Live from Dayton: Using twitter to shed light on the Scopes Monkey Trial, 87 years later

Clarence Darrow and William Jennings Bryan, 1925

Clarence Darrow and William Jennings Bryan, 1925

Over the last 2 weeks, I’ve taken to twitter to “live-tweet” the Scopes Monkey Trial, as it happens, 87 years after the event. Through the news reports of H.L. Mencken and several historical documents, I attempted to capture the atmosphere of 1925 Dayton, Tennessee, the tension of the trial, the exciting, and sometimes irreverent, nature of the proceedings.

To accomplish this, I drew from several publications, most notably Mencken: The American Iconoclast by Marion Elizabeth Rodgers and A Religious Orgy in Tennessee: A Reporter’s Account of the Scopes Monkey Trial a collection of Mencken’s Scopes Trial reports assembled by Art Winslow. The website The Evolution-Creationism Controversy: A Chronology was very helpful in establishing the dates for various events during the trial State v. Scopes: Trial Excerpts provided access to the public testimony for several key trial events.

Below the fold is the entire archive of my Scopes Trial tweets, with added resources and additional content. Enjoy!

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Southern Fried Science: Origins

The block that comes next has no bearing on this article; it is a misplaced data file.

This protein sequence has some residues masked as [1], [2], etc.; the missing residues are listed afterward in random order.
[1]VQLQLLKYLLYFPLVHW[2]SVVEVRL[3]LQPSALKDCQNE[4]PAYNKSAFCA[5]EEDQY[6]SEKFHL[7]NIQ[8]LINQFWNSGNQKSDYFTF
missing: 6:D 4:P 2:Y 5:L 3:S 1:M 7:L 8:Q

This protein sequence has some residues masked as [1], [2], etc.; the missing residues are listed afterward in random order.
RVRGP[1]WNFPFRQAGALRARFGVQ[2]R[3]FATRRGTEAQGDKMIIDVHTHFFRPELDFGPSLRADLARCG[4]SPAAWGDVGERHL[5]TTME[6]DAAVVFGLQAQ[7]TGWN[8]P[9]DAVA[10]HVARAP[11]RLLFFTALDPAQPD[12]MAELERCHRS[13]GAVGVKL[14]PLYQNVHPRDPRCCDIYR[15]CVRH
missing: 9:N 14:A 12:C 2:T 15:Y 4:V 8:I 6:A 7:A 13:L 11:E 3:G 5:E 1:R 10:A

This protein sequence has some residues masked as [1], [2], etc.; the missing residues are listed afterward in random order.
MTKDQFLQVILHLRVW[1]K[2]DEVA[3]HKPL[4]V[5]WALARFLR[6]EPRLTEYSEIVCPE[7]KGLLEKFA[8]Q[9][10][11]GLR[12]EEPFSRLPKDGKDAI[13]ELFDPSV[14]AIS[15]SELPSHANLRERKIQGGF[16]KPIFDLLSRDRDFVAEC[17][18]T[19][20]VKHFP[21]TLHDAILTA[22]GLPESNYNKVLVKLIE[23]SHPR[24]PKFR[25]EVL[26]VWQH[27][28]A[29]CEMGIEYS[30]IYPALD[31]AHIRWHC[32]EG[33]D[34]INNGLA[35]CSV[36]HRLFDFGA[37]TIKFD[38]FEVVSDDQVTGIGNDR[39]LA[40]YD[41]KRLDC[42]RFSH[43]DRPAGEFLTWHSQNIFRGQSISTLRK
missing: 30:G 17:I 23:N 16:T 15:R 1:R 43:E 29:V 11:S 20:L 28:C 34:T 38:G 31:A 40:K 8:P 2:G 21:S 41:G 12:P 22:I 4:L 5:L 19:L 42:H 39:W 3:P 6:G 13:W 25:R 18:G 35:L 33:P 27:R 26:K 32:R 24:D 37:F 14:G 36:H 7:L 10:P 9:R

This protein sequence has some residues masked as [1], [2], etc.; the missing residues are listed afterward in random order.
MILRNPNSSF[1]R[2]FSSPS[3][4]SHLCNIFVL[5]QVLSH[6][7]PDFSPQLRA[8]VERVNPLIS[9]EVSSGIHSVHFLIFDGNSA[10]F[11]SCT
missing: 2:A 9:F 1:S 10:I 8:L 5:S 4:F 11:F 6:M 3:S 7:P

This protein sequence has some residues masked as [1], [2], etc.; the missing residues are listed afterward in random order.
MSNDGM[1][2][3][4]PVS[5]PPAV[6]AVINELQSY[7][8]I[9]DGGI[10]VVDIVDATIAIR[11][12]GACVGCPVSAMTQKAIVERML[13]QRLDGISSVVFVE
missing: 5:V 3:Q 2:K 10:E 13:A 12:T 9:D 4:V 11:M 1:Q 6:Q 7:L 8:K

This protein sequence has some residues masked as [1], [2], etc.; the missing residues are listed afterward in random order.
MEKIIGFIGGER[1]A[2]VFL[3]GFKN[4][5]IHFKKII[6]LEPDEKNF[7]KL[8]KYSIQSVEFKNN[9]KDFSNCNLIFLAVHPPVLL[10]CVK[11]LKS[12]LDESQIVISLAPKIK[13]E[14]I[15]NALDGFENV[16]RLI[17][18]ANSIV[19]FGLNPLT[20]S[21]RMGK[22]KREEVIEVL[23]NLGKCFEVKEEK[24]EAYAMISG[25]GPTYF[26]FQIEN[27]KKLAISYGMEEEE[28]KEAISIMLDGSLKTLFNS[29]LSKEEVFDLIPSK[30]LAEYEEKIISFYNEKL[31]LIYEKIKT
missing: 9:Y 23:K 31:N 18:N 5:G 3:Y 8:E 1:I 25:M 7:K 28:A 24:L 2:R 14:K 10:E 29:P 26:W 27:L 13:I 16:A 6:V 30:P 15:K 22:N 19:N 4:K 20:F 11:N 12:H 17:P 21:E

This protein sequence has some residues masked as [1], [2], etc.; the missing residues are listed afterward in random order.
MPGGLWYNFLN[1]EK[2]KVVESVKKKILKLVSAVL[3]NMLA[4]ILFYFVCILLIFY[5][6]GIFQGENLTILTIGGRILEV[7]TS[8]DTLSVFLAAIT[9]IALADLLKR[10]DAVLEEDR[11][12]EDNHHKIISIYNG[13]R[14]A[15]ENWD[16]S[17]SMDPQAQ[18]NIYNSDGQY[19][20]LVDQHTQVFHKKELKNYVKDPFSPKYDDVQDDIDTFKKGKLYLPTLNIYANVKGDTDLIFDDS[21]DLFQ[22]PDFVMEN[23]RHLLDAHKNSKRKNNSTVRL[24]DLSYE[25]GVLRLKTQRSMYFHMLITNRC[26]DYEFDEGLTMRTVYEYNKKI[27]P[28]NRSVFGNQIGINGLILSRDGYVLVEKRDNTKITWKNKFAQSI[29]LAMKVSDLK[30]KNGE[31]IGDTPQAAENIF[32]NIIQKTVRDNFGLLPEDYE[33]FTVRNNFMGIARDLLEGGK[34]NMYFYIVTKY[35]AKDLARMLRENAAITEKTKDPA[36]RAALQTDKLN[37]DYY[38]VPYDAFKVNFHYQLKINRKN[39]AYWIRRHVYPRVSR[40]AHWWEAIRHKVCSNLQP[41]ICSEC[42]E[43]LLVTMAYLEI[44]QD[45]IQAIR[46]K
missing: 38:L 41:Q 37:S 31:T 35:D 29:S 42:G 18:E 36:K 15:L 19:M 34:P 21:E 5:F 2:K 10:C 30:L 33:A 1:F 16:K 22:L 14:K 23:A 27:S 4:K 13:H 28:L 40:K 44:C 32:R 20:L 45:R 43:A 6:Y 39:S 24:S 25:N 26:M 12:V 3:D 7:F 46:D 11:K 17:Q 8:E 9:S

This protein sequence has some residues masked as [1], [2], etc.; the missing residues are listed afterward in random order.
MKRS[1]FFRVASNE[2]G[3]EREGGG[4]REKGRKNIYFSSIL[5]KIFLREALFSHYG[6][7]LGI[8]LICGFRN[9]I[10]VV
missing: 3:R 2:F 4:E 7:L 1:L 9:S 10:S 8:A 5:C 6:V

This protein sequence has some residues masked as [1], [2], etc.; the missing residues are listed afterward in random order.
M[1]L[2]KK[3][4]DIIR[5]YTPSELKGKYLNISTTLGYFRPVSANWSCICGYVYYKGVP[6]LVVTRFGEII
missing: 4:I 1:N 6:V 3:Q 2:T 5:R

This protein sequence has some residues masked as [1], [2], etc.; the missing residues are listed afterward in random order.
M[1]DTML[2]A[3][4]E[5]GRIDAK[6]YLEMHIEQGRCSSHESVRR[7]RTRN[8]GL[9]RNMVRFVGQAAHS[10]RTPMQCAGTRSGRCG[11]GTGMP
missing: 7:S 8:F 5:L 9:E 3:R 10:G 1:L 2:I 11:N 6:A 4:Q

On a cold Thanksgiving morning, three years ago, I sat down at my old computer, a desktop long disused which had served me throughout high school, logged on to, and launched Southern Fried Science. This little blog has changed so much since those early posts, but the heart of the blog, that science is wonderful, conservation is essential, and we shouldn’t take ourselves too seriously all the time, remains. In honor of our three year anniversary, here is the very first post, excepting the generic “hello world” introduction, published on this blog.

In order to start with something interesting, I thought I’d dig up and old article I wrote on a visit to the Kentucky Creation Museum in 2007, enjoy.

Two giant crosses and a giant adult film warehouse

Two giant crosses and a three-building adult film warehouse

Down a long country road outside Petersburg, Kentucky, past giant roadside crosses and even larger adult entertainment centers, stands a new monument to the old time religion of William Jennings Bryant. The Creation Museum was built by Answers in Genesis, an evangelical non-profit, as a state-of-the-art natural history museum promoting young earth creationism. The museum is not new – it’s been here for more than 20 years – but now it’s stylish and sleek, sexy and inviting.

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Bone-eating worms and contorted creationist thinking

I tend to avoid the creationist blogs. Every time I get sucked into that vortex of pseudoscience, I find the exact same debunked claims that were bunk when I was 12. There are better bloggers out there who have the energy and patience to systematically dissect the same tired old rubbish day after day, but I’m not one of them.

This claim, however, is special. There’s nothing new in the rhetoric behind it, it’s just another “how could this commensalism/symbiosis/mutualism evolve? It must be magic!” mantra. And the analysis isn’t terribly sophisticated, anyone could do the basic googling to find out why every argument in it is either wrong or deceptive. What’s special is that it’s about one of my favorite critters, Osedax – the bone eating worm.

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